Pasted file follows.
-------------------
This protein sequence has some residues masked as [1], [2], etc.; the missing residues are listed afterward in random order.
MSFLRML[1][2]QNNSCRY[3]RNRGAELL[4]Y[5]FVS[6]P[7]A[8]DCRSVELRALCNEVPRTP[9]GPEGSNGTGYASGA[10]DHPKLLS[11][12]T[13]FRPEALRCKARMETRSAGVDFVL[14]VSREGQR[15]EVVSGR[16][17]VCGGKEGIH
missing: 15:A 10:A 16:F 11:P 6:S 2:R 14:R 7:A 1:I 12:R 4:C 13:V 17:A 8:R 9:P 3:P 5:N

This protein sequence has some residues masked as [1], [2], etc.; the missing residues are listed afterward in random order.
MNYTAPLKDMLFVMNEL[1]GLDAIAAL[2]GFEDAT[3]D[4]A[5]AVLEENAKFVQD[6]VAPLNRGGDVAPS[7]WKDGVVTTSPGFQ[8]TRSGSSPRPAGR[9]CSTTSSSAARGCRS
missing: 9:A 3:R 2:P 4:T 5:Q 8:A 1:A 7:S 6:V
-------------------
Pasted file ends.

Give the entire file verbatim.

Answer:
This protein sequence has some residues masked as [1], [2], etc.; the missing residues are listed afterward in random order.
MSFLRML[1][2]QNNSCRY[3]RNRGAELL[4]Y[5]FVS[6]P[7]A[8]DCRSVELRALCNEVPRTP[9]GPEGSNGTGYASGA[10]DHPKLLS[11][12]T[13]FRPEALRCKARMETRSAGVDFVL[14]VSREGQR[15]EVVSGR[16][17]VCGGKEGIH
missing: 15:A 10:A 16:F 11:P 6:S 2:R 14:R 7:A 1:I 12:R 4:C 13:V 17:A 8:R 9:P 3:P 5:N

This protein sequence has some residues masked as [1], [2], etc.; the missing residues are listed afterward in random order.
MNYTAPLKDMLFVMNEL[1]GLDAIAAL[2]GFEDAT[3]D[4]A[5]AVLEENAKFVQD[6]VAPLNRGGDVAPS[7]WKDGVVTTSPGFQ[8]TRSGSSPRPAGR[9]CSTTSSSAARGCRS
missing: 9:A 3:R 2:P 4:T 5:Q 8:A 1:A 7:S 6:V